Turkey’s Problem Still Democracy

ANTALYA (Combined Sources)–Visiting the town of Antalya–the European Commission’s representative to Turkey Hansjoerg Kretschemer–warned that the EU-Turkey relationship will lag if the country does not limit the influence of its armed forces on political life.

"If relations between civilians and the military of Turkey are not conducted as in other countries of the European Union–then it’s a sign of serious shortcomings as far as democracy is concerned." he said.

"If the Turkish army can exert its influence on policy in Turkey–this means that democracy is faltering…The government has gained a chance to undertake necessary reforms. The EU knows this–and it is Turkey’s only chance to become–with the help of the European Union–a liberal democratic country."

The European Parliament recently adopted a resolution welcoming the progress Turkey has made towards fulfilling the criteria for EU membership.

The report emphasized that while "the door was open" the way to it would be a "rocky road."

Parliament representatives have stressed the need for comprehensive state reform–calling on the Turkish government to set up a new political and constitutional system which guarantees the principles of a secular system as well as civilian control over the military. They have also voiced concern over the army’s "excessive role" which is seen as slowing down its "development towards a democratic and pluralist system."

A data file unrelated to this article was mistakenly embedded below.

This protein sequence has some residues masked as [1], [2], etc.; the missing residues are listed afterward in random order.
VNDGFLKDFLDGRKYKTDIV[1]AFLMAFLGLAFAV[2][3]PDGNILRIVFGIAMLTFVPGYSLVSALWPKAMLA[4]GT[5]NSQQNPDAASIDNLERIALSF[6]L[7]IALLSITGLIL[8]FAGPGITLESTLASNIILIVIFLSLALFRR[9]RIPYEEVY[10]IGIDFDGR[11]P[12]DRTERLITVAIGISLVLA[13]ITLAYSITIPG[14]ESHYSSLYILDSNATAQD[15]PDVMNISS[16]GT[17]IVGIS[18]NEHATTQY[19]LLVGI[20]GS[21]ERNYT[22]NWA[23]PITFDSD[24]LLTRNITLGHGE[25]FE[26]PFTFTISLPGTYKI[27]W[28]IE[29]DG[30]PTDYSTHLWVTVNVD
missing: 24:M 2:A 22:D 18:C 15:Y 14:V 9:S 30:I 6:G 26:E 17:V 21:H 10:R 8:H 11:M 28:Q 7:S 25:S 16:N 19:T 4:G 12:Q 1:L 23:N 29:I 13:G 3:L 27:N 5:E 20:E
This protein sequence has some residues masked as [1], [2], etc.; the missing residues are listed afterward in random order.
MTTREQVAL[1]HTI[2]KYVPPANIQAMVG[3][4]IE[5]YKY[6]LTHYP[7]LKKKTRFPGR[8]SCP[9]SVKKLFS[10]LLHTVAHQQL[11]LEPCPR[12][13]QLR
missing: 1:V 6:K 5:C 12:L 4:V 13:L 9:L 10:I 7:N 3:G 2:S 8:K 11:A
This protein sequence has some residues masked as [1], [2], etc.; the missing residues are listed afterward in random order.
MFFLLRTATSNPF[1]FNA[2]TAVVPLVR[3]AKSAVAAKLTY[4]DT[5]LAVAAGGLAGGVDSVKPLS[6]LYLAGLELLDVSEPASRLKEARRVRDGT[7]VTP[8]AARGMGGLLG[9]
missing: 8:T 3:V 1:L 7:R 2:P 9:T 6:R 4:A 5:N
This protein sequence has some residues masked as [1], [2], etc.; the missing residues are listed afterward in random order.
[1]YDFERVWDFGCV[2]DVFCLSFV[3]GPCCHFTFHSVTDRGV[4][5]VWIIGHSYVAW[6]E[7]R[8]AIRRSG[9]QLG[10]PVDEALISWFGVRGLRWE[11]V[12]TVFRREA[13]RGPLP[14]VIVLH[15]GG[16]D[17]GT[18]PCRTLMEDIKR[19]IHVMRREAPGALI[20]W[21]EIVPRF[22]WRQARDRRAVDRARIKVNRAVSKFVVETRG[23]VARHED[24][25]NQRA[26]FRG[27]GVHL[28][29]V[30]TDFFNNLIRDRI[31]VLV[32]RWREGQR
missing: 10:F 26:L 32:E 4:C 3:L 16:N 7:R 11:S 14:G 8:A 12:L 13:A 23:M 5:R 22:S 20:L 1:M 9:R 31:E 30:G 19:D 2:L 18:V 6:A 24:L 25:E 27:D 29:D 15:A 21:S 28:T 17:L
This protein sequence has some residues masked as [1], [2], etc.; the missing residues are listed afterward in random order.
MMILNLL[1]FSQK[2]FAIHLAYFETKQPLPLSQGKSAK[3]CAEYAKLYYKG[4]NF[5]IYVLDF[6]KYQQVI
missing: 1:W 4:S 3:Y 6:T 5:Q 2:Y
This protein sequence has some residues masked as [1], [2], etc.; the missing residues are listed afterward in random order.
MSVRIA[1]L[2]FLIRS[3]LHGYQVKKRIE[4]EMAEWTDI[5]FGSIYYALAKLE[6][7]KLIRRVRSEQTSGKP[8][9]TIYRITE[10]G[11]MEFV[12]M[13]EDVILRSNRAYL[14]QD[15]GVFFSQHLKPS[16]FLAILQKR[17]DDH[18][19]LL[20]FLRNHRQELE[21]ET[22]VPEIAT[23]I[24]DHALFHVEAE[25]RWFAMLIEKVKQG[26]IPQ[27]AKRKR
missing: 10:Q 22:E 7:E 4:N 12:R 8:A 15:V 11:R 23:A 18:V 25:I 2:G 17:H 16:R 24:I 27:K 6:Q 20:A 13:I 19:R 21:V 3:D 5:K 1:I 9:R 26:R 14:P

The European Parliament denies that the Judaeo-Christian and human’st culture of Europe is a prerequisite for EU membership but insists on respect for its "universal values of democracy–the rule of law–human and minority rights and freedoms of religion and conscience."

Council of Europe Commissioner for Human Rights Alvaro Gil-Robles said on Thursday that there were still problems in the implementation of reforms in the field of human rights in Turkey.

After his meeting with Turkey’s Parliamentary Human Rights Investigation Commission Chairman Mehmet Elkatmis–Robles stated that he was preparing a report on the human rights issue in Turkey and that there were still some problems in the implementation of human rights reforms.

Noting that implementation of reforms required great efforts–Robles said that efforts had to be exerted to totally end torture and maltreatment and to fully implement freedom of press and expression. Structural reforms in line with the spirit of the European Convention on Human Rights had to be continued–Robles pointed out.

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